I knew very early on that I had to do more, to work harder than I ever had. I had to be aggressive, had to be a leader. I wanted to make an impact, to leave an impression, to be respected within the changing room.
But I think David Moyes knew exactly what type of characters he was signing at that time, and the players he was bringing in to build the core of a team that could play to his style. I was fearless, and I had arrived to do a job – he knew from very early on that he could lean on me.
It was important, too, to earn the respect of the Evertonians in the squad: Duncan Ferguson, Alan Stubbs, Tony Hibbert. They taught me what it meant to be an Evertonian.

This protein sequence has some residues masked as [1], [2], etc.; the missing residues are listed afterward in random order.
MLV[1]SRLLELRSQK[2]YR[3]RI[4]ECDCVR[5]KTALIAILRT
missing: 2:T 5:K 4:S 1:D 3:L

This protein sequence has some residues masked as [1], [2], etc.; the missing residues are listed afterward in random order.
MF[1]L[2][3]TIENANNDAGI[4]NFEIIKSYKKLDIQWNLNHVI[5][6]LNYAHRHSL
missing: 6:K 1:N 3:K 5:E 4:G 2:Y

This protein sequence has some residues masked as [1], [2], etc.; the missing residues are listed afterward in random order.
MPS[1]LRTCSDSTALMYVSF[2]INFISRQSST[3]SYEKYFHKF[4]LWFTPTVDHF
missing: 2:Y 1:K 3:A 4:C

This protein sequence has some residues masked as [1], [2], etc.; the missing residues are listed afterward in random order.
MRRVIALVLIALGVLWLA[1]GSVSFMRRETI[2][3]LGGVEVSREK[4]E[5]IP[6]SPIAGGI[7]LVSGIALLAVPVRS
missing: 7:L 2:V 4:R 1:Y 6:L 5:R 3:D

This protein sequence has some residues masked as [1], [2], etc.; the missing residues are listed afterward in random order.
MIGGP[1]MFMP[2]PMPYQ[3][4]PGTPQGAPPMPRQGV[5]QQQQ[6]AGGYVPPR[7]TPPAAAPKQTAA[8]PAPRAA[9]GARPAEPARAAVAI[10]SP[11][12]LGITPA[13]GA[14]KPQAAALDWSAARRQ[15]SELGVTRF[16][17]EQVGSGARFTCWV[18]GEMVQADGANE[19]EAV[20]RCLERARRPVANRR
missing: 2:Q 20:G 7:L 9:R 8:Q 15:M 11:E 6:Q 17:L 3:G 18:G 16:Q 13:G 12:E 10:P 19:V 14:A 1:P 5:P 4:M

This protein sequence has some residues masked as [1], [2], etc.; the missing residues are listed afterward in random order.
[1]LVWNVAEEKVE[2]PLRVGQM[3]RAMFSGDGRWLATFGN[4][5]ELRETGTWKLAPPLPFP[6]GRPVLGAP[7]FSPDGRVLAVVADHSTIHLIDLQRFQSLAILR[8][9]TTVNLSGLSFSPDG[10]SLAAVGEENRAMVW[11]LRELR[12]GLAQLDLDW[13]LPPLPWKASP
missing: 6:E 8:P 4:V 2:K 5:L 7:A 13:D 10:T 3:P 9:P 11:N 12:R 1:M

“David Moyes knew how to set up a defence, but his transition on attack was superb”
It was my second game for the club, away at Manchester City, when I scored my first goal for Everton. A Hibbert cross that I headed back the same way it came from – something I had done in training for my whole life, and throughout my career.
I was in shock. My first ever goal for Everton, 1-0. I was so happy, and I celebrated by lifting my shirt over my head. Literally put it up, then put it down again. But it was just at the time they’d introduced the rule that pulling your shirt over your head got you a caution. Yellow card.
I’d already been booked. I scored my first goal for the club after 60 minutes, and was sent off (below) on 61. That half an hour waiting for the whistle to blow felt like the longest time of my life, but when it eventually came – and the team had held on – it was a very special moment for myself.